The use of collagen and hyaluronic acid dressing in peristomal wound care

Miss Sunny Wu1
1RPAH, Camperdown, Australia

Aim: The aim of this poster is to review the use of a collagen and hyaluronic acid pad (Hyalo 4 Regen®) as a treatment option for the complication of a peristomal  wound in order to reduce hospital length of stay and expedite discharge home.

Body: Mrs W is a 64 year old female who underwent a Hartmann’s procedure with formation of a colostomy. A mucocutaneous separation was developed. It quickly deteriorated and was highly suspicious  as pyoderma gangrenosum.

Mrs R is a 64 year old female who underwent a right hemicolectomy with abcarian ileostomy formation. She developed a peristomal wound post-operatively.

Both of the patients were delayed for discharge because of the complications of peristomal skin. Then, the collagen and hyaluronic acid dressing was commenced as a primary dressing for both patients.

Conclusion: Mrs W’s peristomal wound was from 7 to 10 o’clock. The wound extended from stoma edge measured  2 x3 x2.5 cm. The shallow wound from 2 to 5 o’clock measured  1 x3 x 0.2 cm. After being treated with the collagen and hyaluronic acid dressing for 4 weeks, pt was discharged with this dressing.  6 weeks later, pt’s peristomal wound was epithelialized.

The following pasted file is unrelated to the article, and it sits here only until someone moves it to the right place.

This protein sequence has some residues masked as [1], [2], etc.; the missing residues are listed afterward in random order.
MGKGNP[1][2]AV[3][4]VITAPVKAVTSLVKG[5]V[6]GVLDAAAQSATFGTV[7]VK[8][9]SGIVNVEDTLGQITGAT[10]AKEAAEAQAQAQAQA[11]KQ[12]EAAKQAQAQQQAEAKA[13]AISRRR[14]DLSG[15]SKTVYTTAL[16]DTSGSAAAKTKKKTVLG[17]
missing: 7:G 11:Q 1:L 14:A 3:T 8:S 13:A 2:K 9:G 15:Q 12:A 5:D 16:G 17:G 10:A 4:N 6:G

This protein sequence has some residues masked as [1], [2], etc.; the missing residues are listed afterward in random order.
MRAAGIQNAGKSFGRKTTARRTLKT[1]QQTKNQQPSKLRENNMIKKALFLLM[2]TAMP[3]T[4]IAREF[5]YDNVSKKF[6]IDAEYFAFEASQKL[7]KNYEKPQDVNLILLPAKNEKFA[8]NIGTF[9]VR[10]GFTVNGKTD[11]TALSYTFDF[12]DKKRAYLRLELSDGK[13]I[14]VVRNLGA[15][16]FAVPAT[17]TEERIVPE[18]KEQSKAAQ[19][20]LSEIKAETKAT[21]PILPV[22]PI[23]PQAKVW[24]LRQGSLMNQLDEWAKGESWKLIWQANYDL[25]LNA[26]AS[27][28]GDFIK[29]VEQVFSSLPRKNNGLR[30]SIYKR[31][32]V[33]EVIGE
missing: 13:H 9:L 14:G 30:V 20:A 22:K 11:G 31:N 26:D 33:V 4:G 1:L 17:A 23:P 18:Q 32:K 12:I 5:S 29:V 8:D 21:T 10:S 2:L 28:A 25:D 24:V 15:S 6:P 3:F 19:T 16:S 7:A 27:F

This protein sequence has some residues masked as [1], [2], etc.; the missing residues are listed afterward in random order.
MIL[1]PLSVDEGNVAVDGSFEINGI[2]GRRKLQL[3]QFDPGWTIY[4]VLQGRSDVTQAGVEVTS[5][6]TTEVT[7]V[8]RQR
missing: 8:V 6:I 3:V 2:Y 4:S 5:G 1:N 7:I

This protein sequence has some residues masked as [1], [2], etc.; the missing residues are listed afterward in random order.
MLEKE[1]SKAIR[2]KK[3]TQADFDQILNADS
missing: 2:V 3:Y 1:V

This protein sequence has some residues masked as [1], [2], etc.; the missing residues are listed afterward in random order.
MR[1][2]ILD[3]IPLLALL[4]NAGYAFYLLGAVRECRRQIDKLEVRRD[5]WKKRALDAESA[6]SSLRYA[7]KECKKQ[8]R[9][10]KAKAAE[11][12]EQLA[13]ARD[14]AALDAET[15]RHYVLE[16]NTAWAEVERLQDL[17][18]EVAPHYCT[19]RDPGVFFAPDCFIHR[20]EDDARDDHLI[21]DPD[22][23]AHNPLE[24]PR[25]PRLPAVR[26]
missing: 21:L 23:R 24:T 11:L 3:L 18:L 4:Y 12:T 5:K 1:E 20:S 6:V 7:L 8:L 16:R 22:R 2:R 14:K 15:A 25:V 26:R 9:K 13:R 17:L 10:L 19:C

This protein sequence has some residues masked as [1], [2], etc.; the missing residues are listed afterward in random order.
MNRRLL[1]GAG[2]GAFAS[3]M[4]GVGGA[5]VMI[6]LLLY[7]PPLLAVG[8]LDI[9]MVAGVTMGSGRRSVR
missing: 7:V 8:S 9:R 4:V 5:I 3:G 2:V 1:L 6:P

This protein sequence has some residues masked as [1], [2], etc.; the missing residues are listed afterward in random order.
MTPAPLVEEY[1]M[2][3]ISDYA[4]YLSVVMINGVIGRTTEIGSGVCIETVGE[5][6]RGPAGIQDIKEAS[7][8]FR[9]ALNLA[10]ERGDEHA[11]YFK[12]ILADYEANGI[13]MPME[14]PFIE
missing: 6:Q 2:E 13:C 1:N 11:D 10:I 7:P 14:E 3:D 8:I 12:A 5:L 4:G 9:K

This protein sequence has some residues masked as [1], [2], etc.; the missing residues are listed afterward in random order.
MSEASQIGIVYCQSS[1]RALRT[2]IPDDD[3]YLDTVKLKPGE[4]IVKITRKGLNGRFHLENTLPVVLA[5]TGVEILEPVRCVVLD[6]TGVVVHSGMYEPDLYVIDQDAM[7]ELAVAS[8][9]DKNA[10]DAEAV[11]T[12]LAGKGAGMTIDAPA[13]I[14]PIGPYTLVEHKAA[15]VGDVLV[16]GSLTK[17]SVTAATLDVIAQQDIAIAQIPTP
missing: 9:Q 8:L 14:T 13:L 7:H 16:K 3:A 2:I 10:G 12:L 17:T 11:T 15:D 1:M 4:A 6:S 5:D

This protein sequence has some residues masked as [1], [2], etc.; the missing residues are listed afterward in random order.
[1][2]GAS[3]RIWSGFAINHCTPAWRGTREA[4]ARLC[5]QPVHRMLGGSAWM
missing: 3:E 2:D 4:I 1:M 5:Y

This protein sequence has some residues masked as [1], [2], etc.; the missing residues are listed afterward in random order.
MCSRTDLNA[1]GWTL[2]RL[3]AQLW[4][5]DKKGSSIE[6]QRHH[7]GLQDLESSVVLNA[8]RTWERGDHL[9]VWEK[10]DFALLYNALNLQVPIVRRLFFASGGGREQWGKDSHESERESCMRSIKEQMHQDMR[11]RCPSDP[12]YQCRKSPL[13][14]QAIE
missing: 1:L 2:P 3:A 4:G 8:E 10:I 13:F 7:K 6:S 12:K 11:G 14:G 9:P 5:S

Mrs R’s peristomal wound at 9 o’clock measured 1 x1 x 1 cm. After being treated with the collagen and hyaluronic acid dressing for 3 weeks, the wound had completely granulated and had started to epithelialize. Pt was discharged soon after.


Biography:

Sunny Wu is a practising registered nurse at Royal Prince Alfred Hospital which is a designated centre for Pelvic Exenteration and Peritonectomy.  She has been nursing for 5 years with 3 years’ experience as a Colorectal Nurse. Currently, she is a master’s student of the Advanced G. I. Surgical Nursing Program at RPAH, and has been working in stomal therapy for the past year.

AASTN

This conference is proudly hosted by the Australian Association of Stomal Therapy Nurses: www.stomaltherapy.com

One of the Association's major objectives is the promotion of quality care for a wide range of people with specific needs. These needs may be related to ostomy construction, urinary or faecal incontinence, wounds with or without tube insertion and breast surgery.

Patients/clients across the life span are provided with preventative, acute, rehabilitative and continuing care as required. Another objective is the maintenance and improvement of professional standards in relation to Stomal Therapy Nursing Practice to the highest degree possible. Recognition of the need for and encouragement of the development of specialist expertise in the field of Stomal Therapy Nursing underpins the Standards for Stomal Therapy Nursing Practice.

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